But Agarwal counters this argument, noting that India is the fastest-growing mobile commerce site for Amazon globally. “We launched the Amazon mobile shopping app for Android and iOS phones within a couple of months of our India launch and, today, we get more than 30% traffic through mobile.” He also points to some of the features and programs developed by Amazon specifically for India: Pin code-based delivery to deal with challenges around logistics, payments functionality that allows customers to start where they left off in case of an incomplete transaction, the “fulfilled-by-Amazon” service and a small business accelerator program.
“We shouldn’t assume that Amazon will bulldoze the local players.” –Kartik Hosanagar
“We strongly believe in three things that have helped us succeed globally: customer obsession, innovation and long-term focus,” Agarwal notes. “The Indian e-commerce space is still in a very nascent stage with significant potential for innovation to improve customer experience. The growth [here] is at an inflection point and there is tremendous opportunity. We believe there is room for multiple formats and players, and most importantly for innovation.”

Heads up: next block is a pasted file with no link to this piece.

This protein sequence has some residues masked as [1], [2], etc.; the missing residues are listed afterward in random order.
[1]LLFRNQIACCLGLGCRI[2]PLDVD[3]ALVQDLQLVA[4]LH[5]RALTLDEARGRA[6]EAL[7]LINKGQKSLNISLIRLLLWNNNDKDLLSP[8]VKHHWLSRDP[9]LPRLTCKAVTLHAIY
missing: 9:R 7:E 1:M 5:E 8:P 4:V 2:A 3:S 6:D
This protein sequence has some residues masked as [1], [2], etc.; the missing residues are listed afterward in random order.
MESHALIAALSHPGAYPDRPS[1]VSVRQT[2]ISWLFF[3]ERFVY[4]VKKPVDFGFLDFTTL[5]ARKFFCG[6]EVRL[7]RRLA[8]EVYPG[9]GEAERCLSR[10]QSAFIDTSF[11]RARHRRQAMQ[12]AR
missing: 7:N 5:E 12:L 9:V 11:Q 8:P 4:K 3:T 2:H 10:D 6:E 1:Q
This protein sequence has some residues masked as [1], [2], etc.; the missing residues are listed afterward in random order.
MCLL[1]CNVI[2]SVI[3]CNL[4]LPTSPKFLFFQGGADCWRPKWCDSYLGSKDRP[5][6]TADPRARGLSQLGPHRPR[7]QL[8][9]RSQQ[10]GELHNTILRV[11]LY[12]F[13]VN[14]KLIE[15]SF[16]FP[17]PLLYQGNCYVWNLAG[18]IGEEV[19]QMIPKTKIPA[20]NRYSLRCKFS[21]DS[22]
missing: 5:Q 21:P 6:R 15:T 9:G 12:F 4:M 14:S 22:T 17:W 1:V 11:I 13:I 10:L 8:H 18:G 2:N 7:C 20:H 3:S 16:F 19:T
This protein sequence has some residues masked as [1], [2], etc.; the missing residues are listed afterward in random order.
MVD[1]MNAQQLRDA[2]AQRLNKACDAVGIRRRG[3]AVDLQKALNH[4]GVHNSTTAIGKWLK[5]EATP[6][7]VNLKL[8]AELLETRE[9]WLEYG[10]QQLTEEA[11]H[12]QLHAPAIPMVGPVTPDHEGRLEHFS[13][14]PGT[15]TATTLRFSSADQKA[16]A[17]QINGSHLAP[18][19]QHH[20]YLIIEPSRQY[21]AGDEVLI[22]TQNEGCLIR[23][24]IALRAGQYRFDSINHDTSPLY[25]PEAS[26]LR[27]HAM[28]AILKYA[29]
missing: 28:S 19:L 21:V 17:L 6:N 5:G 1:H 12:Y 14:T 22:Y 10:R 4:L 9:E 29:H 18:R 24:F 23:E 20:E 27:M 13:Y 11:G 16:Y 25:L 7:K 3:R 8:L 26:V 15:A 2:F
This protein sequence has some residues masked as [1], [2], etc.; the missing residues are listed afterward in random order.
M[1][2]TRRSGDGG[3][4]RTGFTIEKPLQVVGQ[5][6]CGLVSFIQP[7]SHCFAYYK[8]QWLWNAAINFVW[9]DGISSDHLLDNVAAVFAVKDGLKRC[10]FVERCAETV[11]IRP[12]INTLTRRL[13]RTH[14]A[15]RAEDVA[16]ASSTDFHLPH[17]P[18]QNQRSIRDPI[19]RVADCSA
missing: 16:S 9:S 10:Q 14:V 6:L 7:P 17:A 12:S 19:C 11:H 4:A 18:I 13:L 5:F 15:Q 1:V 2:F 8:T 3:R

Hosanagar agrees with Sachin Bansal’s view that e-commerce is a local play. He points out that India’s e-commerce market looks more like that of China than the U.S. “If you look at China, Amazon hasn’t fared that well,” he notes. “So we shouldn’t assume that Amazon will bulldoze the local players.” However, Hosanagar adds that his “overall prognosis” is that Amazon will do well in India. “They have learned their lessons from China and will not look to replicate their U.S. model in India. Further, they have had a chance to observe the Indian market for the past couple of years. While I think they will do well, I don’t think Flipkart is in trouble, either. I think Amazon poses a larger threat to Snapdeal, which has a similar marketplace model.”
The Winning Formula
S. Ramesh Kumar, a professor of marketing at the Indian Institute of Management in Bangalore, suggests that the major challenge for any e-commerce portal is to create a sustainable differentiation. “Both Amazon and Flipkart need to be worried about each other, as both are capable of scaling up. Unlike established categories, I am unsure if local brands would have an advantage.” Singh of Technopak adds: “Where global players have an edge is experience in terms of technology and processes that are important in scaling up. Most of them also have deep pockets.”